Friday, January 22, 2010

End of an Era?

I talk with a co-worker about trends sometimes. It's one of the things that he lives his life by. I see them, but usually go into denial about them if they're negative or difficult to correct. It's not flat-out denial. It's more of an optimism that I'll figure out how to work my way around the apparent long-term problem when I get there.

Looking at the current economic and political situation, I stand before you as a pessimist. The prosperity of the last several decades is a house of cards held up by quick, easy credit and a populous willing to use it.

In 2007, this started to fall apart under the weight of all of the cards, the Bush Administration tried desperately to keep the credit markets flowing through government intervention. The Obama Administration has continued this, even to a greater extent.

The house of cards is teetering and is precariously holding up under this strain.

Looking forward, however, the trends are all looking bad from my chair. National debt is skyrocketing and looks to get worse with the government plans for health care. Social Security and Medicare are in major trouble. People's savings and retirements are not going to be enough. The financial industry appears to have learned nothing and is back to its old ways, now armed with the knowledge that they're "too big to fail".

Sounds bad, right? Maybe.

The obnoxious spending/bailout efforts of government may be successful in keeping the house from falling. The debt incurred, dampened by inflation over time, may not cause the implosion that appears to be on the horizon. Government may be able to tackle the problems in healthcare and properly police private industry.

The strong optimist in me can't seem to look at this situation with optimism though. All of these governmental efforts just seem to be postponing what appears to be the inevitable. This economic house must fall because it is a false one. It will fall. It must fall. The key is how to minimize the damage.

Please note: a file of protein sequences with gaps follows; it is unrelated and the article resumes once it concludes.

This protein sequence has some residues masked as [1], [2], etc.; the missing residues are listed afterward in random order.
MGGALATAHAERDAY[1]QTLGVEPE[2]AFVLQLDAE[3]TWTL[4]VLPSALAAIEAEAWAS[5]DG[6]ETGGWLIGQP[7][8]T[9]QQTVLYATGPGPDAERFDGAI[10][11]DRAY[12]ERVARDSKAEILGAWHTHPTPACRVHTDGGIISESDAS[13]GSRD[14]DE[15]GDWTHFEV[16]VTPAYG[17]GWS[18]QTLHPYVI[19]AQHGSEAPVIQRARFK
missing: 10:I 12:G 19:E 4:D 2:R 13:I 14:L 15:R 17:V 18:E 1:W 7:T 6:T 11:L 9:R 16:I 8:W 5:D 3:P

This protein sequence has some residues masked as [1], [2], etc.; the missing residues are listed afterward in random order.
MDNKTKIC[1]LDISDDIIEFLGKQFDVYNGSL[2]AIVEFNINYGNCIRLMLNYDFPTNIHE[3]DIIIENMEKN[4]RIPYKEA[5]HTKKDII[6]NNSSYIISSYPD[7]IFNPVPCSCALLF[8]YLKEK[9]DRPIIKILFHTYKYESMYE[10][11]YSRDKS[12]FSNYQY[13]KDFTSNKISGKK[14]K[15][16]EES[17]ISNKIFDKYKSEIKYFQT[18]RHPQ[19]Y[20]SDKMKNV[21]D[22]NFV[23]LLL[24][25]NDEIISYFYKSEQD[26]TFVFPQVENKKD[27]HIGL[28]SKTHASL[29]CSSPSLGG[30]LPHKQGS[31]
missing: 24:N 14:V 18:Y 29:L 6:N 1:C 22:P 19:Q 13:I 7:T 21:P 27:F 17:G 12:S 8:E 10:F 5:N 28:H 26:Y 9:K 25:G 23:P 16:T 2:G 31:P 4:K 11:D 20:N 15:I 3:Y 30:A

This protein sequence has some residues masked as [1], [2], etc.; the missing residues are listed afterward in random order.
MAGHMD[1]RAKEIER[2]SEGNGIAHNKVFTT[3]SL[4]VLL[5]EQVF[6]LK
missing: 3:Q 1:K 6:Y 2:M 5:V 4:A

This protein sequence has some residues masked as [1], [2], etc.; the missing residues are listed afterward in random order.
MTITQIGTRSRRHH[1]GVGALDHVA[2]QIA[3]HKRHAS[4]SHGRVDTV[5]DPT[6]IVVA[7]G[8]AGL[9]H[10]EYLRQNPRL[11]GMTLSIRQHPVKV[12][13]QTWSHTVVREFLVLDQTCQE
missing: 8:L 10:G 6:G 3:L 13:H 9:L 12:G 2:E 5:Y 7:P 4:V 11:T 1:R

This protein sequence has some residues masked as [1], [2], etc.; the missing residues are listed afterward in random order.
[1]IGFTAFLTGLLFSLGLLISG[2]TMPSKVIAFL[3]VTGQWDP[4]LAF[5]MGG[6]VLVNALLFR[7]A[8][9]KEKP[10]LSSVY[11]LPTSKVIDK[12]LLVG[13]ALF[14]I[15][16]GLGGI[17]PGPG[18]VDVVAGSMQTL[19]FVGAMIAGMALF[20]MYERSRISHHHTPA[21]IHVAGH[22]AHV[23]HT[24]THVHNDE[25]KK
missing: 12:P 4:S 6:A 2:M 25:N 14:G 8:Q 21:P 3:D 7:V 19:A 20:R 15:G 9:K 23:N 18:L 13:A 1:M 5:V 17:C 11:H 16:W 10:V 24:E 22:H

The current trend toward more government - more programs, more control, etc. The majority of the people seem to welcome it. I'm not sure why - paranoia? ignorance?

President Obama does not seem to get the way a capitalist economy works. The success of this country isn't built with government. It isn't built with the common man. It's built by the wealthy - the business owners and the investors. Without these people, there are no jobs, no taxes for government wield, and no prosperity. Yes, there are abuses of power. Yes, the wealthy often seem to be wealthy to excess. Those are "cons" opposite the long list of "pros" in capitalism. Capitalism isn't perfection, but it's the best system we have.

We need to let our capitalist system work. It's the only way. Sure there needs to be checks and balances against the corporate world and I guess I'm OK with government playing a leading role. In the words of Ronald Reagan, "Trust, but verify."

Ramble, ramble, ramble...

This blog post is all over the place, but there's a reason. America, its government, and its economy is a mess. It's failing and the people trying to fix it are just making it worse. The solution to many of these problems is less government and more capitalism, not the opposite trend of more government and less capitalism.